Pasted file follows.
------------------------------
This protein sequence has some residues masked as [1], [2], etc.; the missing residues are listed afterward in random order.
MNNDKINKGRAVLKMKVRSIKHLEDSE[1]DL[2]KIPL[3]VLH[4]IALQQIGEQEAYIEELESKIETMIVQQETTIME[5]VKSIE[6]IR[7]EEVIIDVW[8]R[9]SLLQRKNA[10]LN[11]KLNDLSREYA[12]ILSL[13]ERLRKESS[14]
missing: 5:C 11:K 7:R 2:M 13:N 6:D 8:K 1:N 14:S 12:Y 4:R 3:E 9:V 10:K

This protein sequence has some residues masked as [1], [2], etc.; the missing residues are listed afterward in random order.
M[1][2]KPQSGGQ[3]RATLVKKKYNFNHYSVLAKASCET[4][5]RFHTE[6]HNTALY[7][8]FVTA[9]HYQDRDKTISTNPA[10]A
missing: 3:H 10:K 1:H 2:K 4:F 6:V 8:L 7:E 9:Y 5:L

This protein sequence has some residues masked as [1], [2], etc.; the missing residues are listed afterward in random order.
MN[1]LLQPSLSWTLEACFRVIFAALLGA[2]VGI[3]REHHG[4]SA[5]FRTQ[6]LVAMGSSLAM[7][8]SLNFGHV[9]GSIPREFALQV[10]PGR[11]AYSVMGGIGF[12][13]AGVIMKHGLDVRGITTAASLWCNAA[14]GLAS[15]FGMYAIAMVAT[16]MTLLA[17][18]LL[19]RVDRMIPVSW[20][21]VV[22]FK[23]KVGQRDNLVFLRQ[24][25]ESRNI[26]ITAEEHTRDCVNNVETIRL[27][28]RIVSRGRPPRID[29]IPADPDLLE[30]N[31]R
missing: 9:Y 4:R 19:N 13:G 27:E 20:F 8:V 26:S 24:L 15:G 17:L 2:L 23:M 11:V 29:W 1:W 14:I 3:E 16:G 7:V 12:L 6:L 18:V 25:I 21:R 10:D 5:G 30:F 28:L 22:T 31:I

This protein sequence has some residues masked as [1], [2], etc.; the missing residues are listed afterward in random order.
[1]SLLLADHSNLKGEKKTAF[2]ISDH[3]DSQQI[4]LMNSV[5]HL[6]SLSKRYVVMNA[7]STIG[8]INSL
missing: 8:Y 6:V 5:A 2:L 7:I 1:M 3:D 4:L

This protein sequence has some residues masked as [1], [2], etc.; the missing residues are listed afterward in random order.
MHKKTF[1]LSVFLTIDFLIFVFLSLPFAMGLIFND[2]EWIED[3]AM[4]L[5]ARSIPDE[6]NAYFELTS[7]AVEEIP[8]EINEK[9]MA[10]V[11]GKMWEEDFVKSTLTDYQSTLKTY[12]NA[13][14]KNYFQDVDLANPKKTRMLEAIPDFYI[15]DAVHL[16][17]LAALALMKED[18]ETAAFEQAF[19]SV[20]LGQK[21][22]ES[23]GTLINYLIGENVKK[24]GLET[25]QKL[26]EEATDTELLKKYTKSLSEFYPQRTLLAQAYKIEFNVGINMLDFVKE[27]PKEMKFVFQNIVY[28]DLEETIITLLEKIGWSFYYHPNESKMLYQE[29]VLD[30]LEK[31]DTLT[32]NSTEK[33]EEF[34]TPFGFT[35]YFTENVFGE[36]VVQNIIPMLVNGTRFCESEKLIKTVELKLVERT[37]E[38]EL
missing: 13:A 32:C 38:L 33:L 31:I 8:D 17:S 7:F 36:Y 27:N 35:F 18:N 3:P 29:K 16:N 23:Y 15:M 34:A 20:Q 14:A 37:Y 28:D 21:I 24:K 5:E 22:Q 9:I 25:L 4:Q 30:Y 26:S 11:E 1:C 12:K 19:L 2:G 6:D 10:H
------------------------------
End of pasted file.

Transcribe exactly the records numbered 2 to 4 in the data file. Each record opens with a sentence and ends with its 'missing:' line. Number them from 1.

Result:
This protein sequence has some residues masked as [1], [2], etc.; the missing residues are listed afterward in random order.
M[1][2]KPQSGGQ[3]RATLVKKKYNFNHYSVLAKASCET[4][5]RFHTE[6]HNTALY[7][8]FVTA[9]HYQDRDKTISTNPA[10]A
missing: 3:H 10:K 1:H 2:K 4:F 6:V 8:L 7:E 9:Y 5:L

This protein sequence has some residues masked as [1], [2], etc.; the missing residues are listed afterward in random order.
MN[1]LLQPSLSWTLEACFRVIFAALLGA[2]VGI[3]REHHG[4]SA[5]FRTQ[6]LVAMGSSLAM[7][8]SLNFGHV[9]GSIPREFALQV[10]PGR[11]AYSVMGGIGF[12][13]AGVIMKHGLDVRGITTAASLWCNAA[14]GLAS[15]FGMYAIAMVAT[16]MTLLA[17][18]LL[19]RVDRMIPVSW[20][21]VV[22]FK[23]KVGQRDNLVFLRQ[24][25]ESRNI[26]ITAEEHTRDCVNNVETIRL[27][28]RIVSRGRPPRID[29]IPADPDLLE[30]N[31]R
missing: 9:Y 4:R 19:N 13:G 27:E 20:F 8:V 26:S 24:L 15:G 17:L 2:L 23:M 11:V 29:W 1:W 14:I 3:E 16:G 7:V 12:L 6:L 18:V 25:I 21:R 10:D 5:G 30:F 28:L 22:T 31:I

This protein sequence has some residues masked as [1], [2], etc.; the missing residues are listed afterward in random order.
[1]SLLLADHSNLKGEKKTAF[2]ISDH[3]DSQQI[4]LMNSV[5]HL[6]SLSKRYVVMNA[7]STIG[8]INSL
missing: 8:Y 6:V 5:A 2:L 7:I 1:M 3:D 4:L